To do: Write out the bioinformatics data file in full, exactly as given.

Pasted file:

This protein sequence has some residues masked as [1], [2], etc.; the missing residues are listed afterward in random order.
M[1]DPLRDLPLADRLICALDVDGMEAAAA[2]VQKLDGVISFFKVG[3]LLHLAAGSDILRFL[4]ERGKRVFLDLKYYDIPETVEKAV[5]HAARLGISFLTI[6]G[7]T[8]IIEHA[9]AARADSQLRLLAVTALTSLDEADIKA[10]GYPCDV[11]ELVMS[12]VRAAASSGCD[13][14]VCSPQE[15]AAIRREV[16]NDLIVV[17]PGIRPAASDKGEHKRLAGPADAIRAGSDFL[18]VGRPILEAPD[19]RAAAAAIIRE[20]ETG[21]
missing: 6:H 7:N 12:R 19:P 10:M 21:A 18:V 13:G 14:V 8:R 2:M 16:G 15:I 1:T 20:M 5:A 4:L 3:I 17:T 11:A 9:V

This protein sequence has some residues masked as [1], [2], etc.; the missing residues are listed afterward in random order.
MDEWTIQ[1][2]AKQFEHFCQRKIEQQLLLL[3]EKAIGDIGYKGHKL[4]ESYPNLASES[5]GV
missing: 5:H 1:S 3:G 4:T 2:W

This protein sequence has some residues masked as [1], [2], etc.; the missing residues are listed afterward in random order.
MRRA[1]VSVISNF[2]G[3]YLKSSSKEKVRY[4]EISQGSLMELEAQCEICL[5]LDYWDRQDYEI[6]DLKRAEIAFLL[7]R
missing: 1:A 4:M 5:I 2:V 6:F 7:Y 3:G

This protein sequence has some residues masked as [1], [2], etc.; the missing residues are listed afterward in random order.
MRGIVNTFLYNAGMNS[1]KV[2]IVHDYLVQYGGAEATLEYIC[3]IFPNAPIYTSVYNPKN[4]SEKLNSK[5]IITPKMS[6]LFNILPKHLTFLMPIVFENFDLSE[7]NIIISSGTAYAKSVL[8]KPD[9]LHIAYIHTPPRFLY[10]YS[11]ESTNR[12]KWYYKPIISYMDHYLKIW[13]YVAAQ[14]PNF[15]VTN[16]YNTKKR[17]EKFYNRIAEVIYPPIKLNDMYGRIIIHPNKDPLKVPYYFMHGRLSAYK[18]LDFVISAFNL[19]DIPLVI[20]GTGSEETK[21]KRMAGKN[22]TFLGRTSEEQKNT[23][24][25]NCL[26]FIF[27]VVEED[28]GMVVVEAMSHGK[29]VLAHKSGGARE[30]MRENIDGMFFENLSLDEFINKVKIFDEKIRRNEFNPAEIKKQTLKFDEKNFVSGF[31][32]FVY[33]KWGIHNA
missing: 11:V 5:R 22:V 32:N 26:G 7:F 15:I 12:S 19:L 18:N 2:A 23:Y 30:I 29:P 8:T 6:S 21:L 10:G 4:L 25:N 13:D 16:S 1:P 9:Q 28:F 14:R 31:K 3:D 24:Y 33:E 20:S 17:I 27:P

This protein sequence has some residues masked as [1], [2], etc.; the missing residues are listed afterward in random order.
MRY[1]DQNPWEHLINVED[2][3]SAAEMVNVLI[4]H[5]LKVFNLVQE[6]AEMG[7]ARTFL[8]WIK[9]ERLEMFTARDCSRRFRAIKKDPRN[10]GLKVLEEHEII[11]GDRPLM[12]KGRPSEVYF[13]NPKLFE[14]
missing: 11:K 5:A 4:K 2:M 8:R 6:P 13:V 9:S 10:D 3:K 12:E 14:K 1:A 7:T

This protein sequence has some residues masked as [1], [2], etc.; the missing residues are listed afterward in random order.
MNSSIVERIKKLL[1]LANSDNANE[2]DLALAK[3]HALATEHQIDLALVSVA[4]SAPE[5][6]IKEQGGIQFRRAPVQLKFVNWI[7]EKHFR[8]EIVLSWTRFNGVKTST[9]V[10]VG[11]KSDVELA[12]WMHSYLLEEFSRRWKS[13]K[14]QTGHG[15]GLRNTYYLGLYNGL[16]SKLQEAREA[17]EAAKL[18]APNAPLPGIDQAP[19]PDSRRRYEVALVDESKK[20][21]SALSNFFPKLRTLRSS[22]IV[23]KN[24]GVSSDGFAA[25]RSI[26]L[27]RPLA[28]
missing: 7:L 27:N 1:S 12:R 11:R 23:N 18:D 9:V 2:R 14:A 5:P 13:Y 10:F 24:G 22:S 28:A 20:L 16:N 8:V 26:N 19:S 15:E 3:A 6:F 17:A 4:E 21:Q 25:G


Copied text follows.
This protein sequence has some residues masked as [1], [2], etc.; the missing residues are listed afterward in random order.
M[1]DPLRDLPLADRLICALDVDGMEAAAA[2]VQKLDGVISFFKVG[3]LLHLAAGSDILRFL[4]ERGKRVFLDLKYYDIPETVEKAV[5]HAARLGISFLTI[6]G[7]T[8]IIEHA[9]AARADSQLRLLAVTALTSLDEADIKA[10]GYPCDV[11]ELVMS[12]VRAAASSGCD[13][14]VCSPQE[15]AAIRREV[16]NDLIVV[17]PGIRPAASDKGEHKRLAGPADAIRAGSDFL[18]VGRPILEAPD[19]RAAAAAIIRE[20]ETG[21]
missing: 6:H 7:N 12:R 19:P 10:M 21:A 18:V 13:G 14:V 8:R 2:M 16:G 15:I 1:T 20:M 5:A 4:L 3:I 17:T 11:A 9:V

This protein sequence has some residues masked as [1], [2], etc.; the missing residues are listed afterward in random order.
MDEWTIQ[1][2]AKQFEHFCQRKIEQQLLLL[3]EKAIGDIGYKGHKL[4]ESYPNLASES[5]GV
missing: 5:H 1:S 3:G 4:T 2:W

This protein sequence has some residues masked as [1], [2], etc.; the missing residues are listed afterward in random order.
MRRA[1]VSVISNF[2]G[3]YLKSSSKEKVRY[4]EISQGSLMELEAQCEICL[5]LDYWDRQDYEI[6]DLKRAEIAFLL[7]R
missing: 1:A 4:M 5:I 2:V 6:F 7:Y 3:G

This protein sequence has some residues masked as [1], [2], etc.; the missing residues are listed afterward in random order.
MRGIVNTFLYNAGMNS[1]KV[2]IVHDYLVQYGGAEATLEYIC[3]IFPNAPIYTSVYNPKN[4]SEKLNSK[5]IITPKMS[6]LFNILPKHLTFLMPIVFENFDLSE[7]NIIISSGTAYAKSVL[8]KPD[9]LHIAYIHTPPRFLY[10]YS[11]ESTNR[12]KWYYKPIISYMDHYLKIW[13]YVAAQ[14]PNF[15]VTN[16]YNTKKR[17]EKFYNRIAEVIYPPIKLNDMYGRIIIHPNKDPLKVPYYFMHGRLSAYK[18]LDFVISAFNL[19]DIPLVI[20]GTGSEETK[21]KRMAGKN[22]TFLGRTSEEQKNT[23][24][25]NCL[26]FIF[27]VVEED[28]GMVVVEAMSHGK[29]VLAHKSGGARE[30]MRENIDGMFFENLSLDEFINKVKIFDEKIRRNEFNPAEIKKQTLKFDEKNFVSGF[31][32]FVY[33]KWGIHNA
missing: 11:V 5:R 22:V 32:N 26:G 7:F 15:I 12:S 19:L 18:N 2:A 23:Y 30:I 29:P 8:T 6:S 21:L 10:G 4:L 25:N 13:D 16:S 1:P 9:Q 28:F 14:R 31:K 3:D 24:Y 33:E 20:S 17:I 27:P

This protein sequence has some residues masked as [1], [2], etc.; the missing residues are listed afterward in random order.
MRY[1]DQNPWEHLINVED[2][3]SAAEMVNVLI[4]H[5]LKVFNLVQE[6]AEMG[7]ARTFL[8]WIK[9]ERLEMFTARDCSRRFRAIKKDPRN[10]GLKVLEEHEII[11]GDRPLM[12]KGRPSEVYF[13]NPKLFE[14]
missing: 11:K 5:A 4:K 2:M 8:R 6:P 13:V 9:S 10:D 3:K 12:E 14:K 1:A 7:T

This protein sequence has some residues masked as [1], [2], etc.; the missing residues are listed afterward in random order.
MNSSIVERIKKLL[1]LANSDNANE[2]DLALAK[3]HALATEHQIDLALVSVA[4]SAPE[5][6]IKEQGGIQFRRAPVQLKFVNWI[7]EKHFR[8]EIVLSWTRFNGVKTST[9]V[10]VG[11]KSDVELA[12]WMHSYLLEEFSRRWKS[13]K[14]QTGHG[15]GLRNTYYLGLYNGL[16]SKLQEAREA[17]EAAKL[18]APNAPLPGIDQAP[19]PDSRRRYEVALVDESKK[20][21]SALSNFFPKLRTLRSS[22]IV[23]KN[24]GVSSDGFAA[25]RSI[26]L[27]RPLA[28]
missing: 7:L 27:N 1:S 12:R 11:R 23:N 18:D 9:V 2:R 14:A 5:P 13:Y 10:F 24:G 22:S 28:A 20:L 16:N 8:V 26:N 19:S 15:E 3:A 6:F 17:A 4:E 21:Q 25:G